It’s the Best Time of Day to Water Your Lawn.

In spring, vibrant green lawns effortlessly cover the entire landscape, and there is not much to do other than regular mowing. But when summer arrives, you’ll experience a long period of hot, dry weather, and your grass may change from a lush green carpet to one with large brown patches. It may even be a little crispy in some places. If you want to keep your lawn lush all summer long, this is the best time of day to water your lawn and how to keep it healthy. Once the moisture is restored, the green leaves usually start to grow again.

Start Watering as Early as Possible

The best time of day to water your lawn is early in the morning, between 4:00 and 8:00 a.m. Cooler temperatures and less windy winds allow water to penetrate deep into the soil without much evaporation. In addition, during this window, the municipal system will not have as much water demand, which may affect the pressure. Watering at noon is less efficient because evaporation is fast and strong winds are more common. Wind can increase evaporation and carry water to driveways, patios, or streets, quickly adding large amounts of waste.

Another benefit of watering early in the morning is that as the sun rises, turfgrass leaves dry out faster, reducing the chance of disease occurring. Watering at night when there is more dew lays the foundation for the fungus to grow on the leaves, which will remain moist at night. If these fungi take root and start killing your grass, no amount of watering will help.

Water Deeply and Infrequently

Instead of watering as planned, the grass is watered according to its needs, thus increasing the effect of early morning watering. The best time of day to water your lawn is when your lawn shows signs of drought stress, not 15 minutes a day. The blue-gray color and the footprints left after walking through the lawn definitely indicate that the lawn needs water.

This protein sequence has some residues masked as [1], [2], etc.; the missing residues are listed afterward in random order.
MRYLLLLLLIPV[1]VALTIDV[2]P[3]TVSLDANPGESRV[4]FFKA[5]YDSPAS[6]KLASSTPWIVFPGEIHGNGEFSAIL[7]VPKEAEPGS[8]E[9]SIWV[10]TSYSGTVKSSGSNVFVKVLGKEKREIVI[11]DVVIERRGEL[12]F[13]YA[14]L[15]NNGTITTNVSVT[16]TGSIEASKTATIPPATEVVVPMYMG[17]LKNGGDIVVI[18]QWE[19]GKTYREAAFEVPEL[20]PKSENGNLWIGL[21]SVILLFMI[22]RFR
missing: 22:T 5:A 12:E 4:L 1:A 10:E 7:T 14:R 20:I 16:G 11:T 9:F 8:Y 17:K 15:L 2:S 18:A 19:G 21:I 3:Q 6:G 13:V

Turfgrass is designed to be watered thoroughly and infrequently to promote deep root growth. Lawns with deep roots can go 12 inches or deeper into the soil to collect water and nutrients. Watering one to one and a half inches of water every seven to ten days is usually enough to create a healthy, green lawn. Keep in mind that factors such as soil type, lawn type, and prevailing weather conditions will greatly affect the amount and frequency of watering you need. Look for clues in the grass.

Hibernation Is a Good Option

Most types of turfgrass can easily withstand prolonged droughts. They do this by hibernating on the ground. While your lawn may look dead during droughts, your grassroots system is generally healthy and robust during dormancy. Lawns can withstand four to six weeks of drought with minimal impact.

If your water use is limited or cost-prohibitive, your lawn can go dormant without causing any harm. Resist the urge to sprinkle a little from time to time. Watering in small amounts is wasteful and ineffective for lawns. It is believed that when the weather pattern changes, it turns green.

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